Dacia Spring’s sales success points to market demand for low-cost EVs


PARIS — Dacia’s sales were up 3 percent in 2021, an increase that can be largely attributed to the Spring, a minicar built in China that is the least-expensive full-electric vehicle on the European market.

There were 27,876 Springs registered starting in March, with 46,000 orders since then, Dacia said Monday. 

The Spring was first sold to short-term rental services, then to retail customers in the third quarter. It is also available as a small commercial vehicle with the rear seat removed. 

Dacia sales and marketing chief Xavier Martinet said that 80 percent of Spring sales were to private buyers despite the early focus on rental fleets, a percentage that is in line with Dacia overall. The “value for money” brand has preserved margins by avoiding less-profitable sales channels.

The key draw for Dacia buyers is the Spring’s price: As low as 17,000 euros ($19,400) exclusive of incentives, at a time when most EVs are selling for well over 30,000 euros in Europe.

With incentives, a base-model Spring costs less than 13,000 euros in France and 11,000 euros in Germany. It is just 8,250 euros in Romania. 

Couple that to low running costs, and the Spring is meeting the needs of minicar (or A segment) buyers, Martinet said Monday in a round table with journalists. Renault’s research showed that minicar owners drove an average of 31 km a day, and data from Spring owners show they are driving 20 to 40 km a day, and charge once or perhaps twice a week.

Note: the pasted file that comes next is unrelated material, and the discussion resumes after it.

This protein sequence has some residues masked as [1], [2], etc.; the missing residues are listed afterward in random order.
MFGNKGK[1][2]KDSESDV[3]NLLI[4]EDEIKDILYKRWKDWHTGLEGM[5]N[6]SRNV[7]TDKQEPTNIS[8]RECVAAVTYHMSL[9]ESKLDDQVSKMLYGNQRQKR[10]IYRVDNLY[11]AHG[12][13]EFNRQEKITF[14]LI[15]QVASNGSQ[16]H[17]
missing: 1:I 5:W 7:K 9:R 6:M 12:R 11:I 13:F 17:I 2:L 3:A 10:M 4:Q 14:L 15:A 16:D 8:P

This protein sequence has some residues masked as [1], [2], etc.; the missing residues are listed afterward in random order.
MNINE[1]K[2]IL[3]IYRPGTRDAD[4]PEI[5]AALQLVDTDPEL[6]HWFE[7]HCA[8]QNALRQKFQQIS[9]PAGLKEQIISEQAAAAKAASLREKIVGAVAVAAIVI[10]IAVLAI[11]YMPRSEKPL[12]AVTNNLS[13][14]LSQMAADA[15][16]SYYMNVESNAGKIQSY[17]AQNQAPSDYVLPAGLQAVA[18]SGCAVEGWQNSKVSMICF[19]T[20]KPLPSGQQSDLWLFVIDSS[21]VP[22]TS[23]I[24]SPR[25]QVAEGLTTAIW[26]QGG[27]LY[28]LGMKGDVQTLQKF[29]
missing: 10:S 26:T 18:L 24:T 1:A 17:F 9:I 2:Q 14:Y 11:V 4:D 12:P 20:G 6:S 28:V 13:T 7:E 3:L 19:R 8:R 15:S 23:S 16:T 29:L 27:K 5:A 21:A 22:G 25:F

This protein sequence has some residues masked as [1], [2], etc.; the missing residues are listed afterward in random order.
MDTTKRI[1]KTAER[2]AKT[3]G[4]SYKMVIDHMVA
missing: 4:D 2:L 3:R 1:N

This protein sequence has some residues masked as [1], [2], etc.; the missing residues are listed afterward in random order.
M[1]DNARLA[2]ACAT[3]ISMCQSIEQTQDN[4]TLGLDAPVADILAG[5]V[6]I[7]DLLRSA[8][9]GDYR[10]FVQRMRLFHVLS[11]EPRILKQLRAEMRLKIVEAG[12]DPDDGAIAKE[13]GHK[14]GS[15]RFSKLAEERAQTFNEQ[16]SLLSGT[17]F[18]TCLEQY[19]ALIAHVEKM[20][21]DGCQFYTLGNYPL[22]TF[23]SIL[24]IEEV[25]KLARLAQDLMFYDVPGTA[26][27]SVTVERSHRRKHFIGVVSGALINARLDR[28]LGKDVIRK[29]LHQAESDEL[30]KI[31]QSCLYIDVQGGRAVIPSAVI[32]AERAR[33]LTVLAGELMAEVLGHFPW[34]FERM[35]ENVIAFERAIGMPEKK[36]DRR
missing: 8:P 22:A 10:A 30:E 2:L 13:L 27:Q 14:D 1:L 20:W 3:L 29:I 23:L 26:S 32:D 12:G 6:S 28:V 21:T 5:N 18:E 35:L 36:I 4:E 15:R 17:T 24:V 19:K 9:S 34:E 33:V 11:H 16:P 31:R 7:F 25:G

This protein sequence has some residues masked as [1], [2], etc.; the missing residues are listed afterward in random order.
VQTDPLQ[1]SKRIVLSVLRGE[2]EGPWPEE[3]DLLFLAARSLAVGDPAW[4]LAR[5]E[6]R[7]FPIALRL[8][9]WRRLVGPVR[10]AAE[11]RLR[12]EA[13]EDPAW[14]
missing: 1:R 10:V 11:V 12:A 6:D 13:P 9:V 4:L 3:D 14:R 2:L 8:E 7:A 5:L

The Spring has a range of 230 km (143 miles) on the WLTP mixed test cycle.

The Spring had a winding road to Europe. It made its first appearance in 2015 in India as the Kwid, a rugged gasoline-engine minicar with high ground clearance to handle the country’s rough roads. 

In 2018 it gained a second life in China as a full-electric vehicle sold by an array of Renault-Nissan partner companies under different names (for compliance reasons), including as the Renault K-ZE. Renault Group decided to bring it to Europe as a Dacia.

“The Spring is really answering the needs of our customers in this segment,” Martinet said. France, Romania, Italy and Germany are the Spring’s main markets, he added, noting that all offer large EV incentives. It is not yet available in all European markets.

EV analyst Matthias Schmidt said that in October, the Spring was the No. 4 EV in Western Europe, and the No. 1 EV in Italy that month.

In France, the Spring was the 36th-best selling car overall in 2021, with 11,386 sales, but it compared favorably to EV mainstays such as the Renault Zoe (23,573 sales) and the Tesla Model 3 (24,911 sales).

It even managed to compete with internal-combustion minicars in France. The Renault Twingo was by far the best-seller, with 29,111 sales, but the Spring was just behind the No. 3 Toyota Aygo (13,724 sales) and the No. 3 Peugeot 108 (12,939) and ahead of the Citroen C1 (10,061). 

Owners tend to be city or suburban dwellers, he said, and the Spring is a second car for most.

He said 80 percent of Spring buyers were new to the brand, a “conquest” rate higher than the 60 percent for Dacia overall.

“It’s allowing us to address customers who might not have bought a Dacia before,” Martinet said.

The Spring is also helping Dacia, which has no other electric vehicles or even hybrid powertrains, to meet its CO2 emissions targets, Martinet said. The first Dacia hybrid will appear in 2023 as an option for the coming Jogger crossover.

Renault Group said Monday that it would achieve its 2021 EU emissions targets and avoid penalties.

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